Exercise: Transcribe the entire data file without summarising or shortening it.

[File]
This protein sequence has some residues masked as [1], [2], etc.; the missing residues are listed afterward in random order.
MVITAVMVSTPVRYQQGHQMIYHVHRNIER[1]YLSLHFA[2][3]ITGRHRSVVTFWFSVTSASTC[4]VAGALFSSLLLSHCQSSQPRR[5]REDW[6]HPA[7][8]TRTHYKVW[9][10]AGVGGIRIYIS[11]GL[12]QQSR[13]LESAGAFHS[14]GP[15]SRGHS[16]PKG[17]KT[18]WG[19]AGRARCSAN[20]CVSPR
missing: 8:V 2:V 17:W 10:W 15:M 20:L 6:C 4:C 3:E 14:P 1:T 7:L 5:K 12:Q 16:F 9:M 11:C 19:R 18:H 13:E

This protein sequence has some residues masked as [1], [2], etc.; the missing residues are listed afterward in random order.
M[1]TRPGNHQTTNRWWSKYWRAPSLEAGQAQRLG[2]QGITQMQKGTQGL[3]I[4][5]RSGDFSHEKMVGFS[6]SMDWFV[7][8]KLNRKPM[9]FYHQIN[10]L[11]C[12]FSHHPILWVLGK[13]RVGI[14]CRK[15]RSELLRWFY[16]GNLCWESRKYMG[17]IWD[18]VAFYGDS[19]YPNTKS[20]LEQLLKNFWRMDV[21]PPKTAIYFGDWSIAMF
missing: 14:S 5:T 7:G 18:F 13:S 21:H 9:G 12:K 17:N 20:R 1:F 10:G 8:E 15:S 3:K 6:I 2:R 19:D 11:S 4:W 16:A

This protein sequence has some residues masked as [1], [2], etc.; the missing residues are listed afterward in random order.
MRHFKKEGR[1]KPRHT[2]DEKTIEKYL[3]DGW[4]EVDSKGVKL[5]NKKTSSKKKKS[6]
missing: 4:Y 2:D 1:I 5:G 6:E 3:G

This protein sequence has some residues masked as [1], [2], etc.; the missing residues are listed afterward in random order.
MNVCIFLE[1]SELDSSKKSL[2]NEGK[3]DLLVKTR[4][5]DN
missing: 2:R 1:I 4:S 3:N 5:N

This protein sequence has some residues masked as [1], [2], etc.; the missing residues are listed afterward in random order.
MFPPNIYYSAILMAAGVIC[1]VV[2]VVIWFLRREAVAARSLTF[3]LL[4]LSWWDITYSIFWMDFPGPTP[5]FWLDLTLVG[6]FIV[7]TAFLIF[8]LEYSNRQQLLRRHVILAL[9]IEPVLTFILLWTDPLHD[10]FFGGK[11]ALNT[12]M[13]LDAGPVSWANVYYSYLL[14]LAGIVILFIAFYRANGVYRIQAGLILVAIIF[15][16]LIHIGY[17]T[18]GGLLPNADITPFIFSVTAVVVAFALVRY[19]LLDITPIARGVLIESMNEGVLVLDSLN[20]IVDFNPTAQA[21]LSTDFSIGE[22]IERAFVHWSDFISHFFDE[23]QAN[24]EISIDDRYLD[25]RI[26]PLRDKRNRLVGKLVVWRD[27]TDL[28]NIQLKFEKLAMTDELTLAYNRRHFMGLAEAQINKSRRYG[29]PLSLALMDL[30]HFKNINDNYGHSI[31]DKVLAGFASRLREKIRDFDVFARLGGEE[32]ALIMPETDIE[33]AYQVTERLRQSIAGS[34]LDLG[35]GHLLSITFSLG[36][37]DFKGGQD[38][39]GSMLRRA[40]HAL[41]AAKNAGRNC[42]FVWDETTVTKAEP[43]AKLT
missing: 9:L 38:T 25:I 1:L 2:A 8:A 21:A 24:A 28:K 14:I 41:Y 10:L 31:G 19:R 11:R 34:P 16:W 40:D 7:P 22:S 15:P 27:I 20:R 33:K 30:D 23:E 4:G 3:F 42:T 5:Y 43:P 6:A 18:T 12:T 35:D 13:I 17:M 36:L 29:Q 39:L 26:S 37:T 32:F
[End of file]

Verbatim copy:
This protein sequence has some residues masked as [1], [2], etc.; the missing residues are listed afterward in random order.
MVITAVMVSTPVRYQQGHQMIYHVHRNIER[1]YLSLHFA[2][3]ITGRHRSVVTFWFSVTSASTC[4]VAGALFSSLLLSHCQSSQPRR[5]REDW[6]HPA[7][8]TRTHYKVW[9][10]AGVGGIRIYIS[11]GL[12]QQSR[13]LESAGAFHS[14]GP[15]SRGHS[16]PKG[17]KT[18]WG[19]AGRARCSAN[20]CVSPR
missing: 8:V 2:V 17:W 10:W 15:M 20:L 6:C 4:C 3:E 14:P 1:T 7:L 5:K 12:Q 16:F 9:M 11:C 19:R 18:H 13:E

This protein sequence has some residues masked as [1], [2], etc.; the missing residues are listed afterward in random order.
M[1]TRPGNHQTTNRWWSKYWRAPSLEAGQAQRLG[2]QGITQMQKGTQGL[3]I[4][5]RSGDFSHEKMVGFS[6]SMDWFV[7][8]KLNRKPM[9]FYHQIN[10]L[11]C[12]FSHHPILWVLGK[13]RVGI[14]CRK[15]RSELLRWFY[16]GNLCWESRKYMG[17]IWD[18]VAFYGDS[19]YPNTKS[20]LEQLLKNFWRMDV[21]PPKTAIYFGDWSIAMF
missing: 14:S 5:T 7:G 18:F 13:S 21:H 9:G 12:K 17:N 20:R 1:F 10:G 8:E 15:S 3:K 6:I 2:R 19:D 11:S 4:W 16:A

This protein sequence has some residues masked as [1], [2], etc.; the missing residues are listed afterward in random order.
MRHFKKEGR[1]KPRHT[2]DEKTIEKYL[3]DGW[4]EVDSKGVKL[5]NKKTSSKKKKS[6]
missing: 4:Y 2:D 1:I 5:G 6:E 3:G

This protein sequence has some residues masked as [1], [2], etc.; the missing residues are listed afterward in random order.
MNVCIFLE[1]SELDSSKKSL[2]NEGK[3]DLLVKTR[4][5]DN
missing: 2:R 1:I 4:S 3:N 5:N

This protein sequence has some residues masked as [1], [2], etc.; the missing residues are listed afterward in random order.
MFPPNIYYSAILMAAGVIC[1]VV[2]VVIWFLRREAVAARSLTF[3]LL[4]LSWWDITYSIFWMDFPGPTP[5]FWLDLTLVG[6]FIV[7]TAFLIF[8]LEYSNRQQLLRRHVILAL[9]IEPVLTFILLWTDPLHD[10]FFGGK[11]ALNT[12]M[13]LDAGPVSWANVYYSYLL[14]LAGIVILFIAFYRANGVYRIQAGLILVAIIF[15][16]LIHIGY[17]T[18]GGLLPNADITPFIFSVTAVVVAFALVRY[19]LLDITPIARGVLIESMNEGVLVLDSLN[20]IVDFNPTAQA[21]LSTDFSIGE[22]IERAFVHWSDFISHFFDE[23]QAN[24]EISIDDRYLD[25]RI[26]PLRDKRNRLVGKLVVWRD[27]TDL[28]NIQLKFEKLAMTDELTLAYNRRHFMGLAEAQINKSRRYG[29]PLSLALMDL[30]HFKNINDNYGHSI[31]DKVLAGFASRLREKIRDFDVFARLGGEE[32]ALIMPETDIE[33]AYQVTERLRQSIAGS[34]LDLG[35]GHLLSITFSLG[36][37]DFKGGQD[38][39]GSMLRRA[40]HAL[41]AAKNAGRNC[42]FVWDETTVTKAEP[43]AKLT
missing: 9:L 38:T 25:I 1:L 2:A 8:A 21:A 24:A 28:K 14:I 41:Y 10:L 31:G 19:R 11:R 34:P 16:W 40:D 7:P 22:S 15:P 27:I 20:R 33:K 30:D 23:E 4:G 3:F 42:T 5:Y 43:P 6:A 18:T 12:T 35:D 13:I 17:M 36:L 29:Q 39:L 26:S 37:T 32:F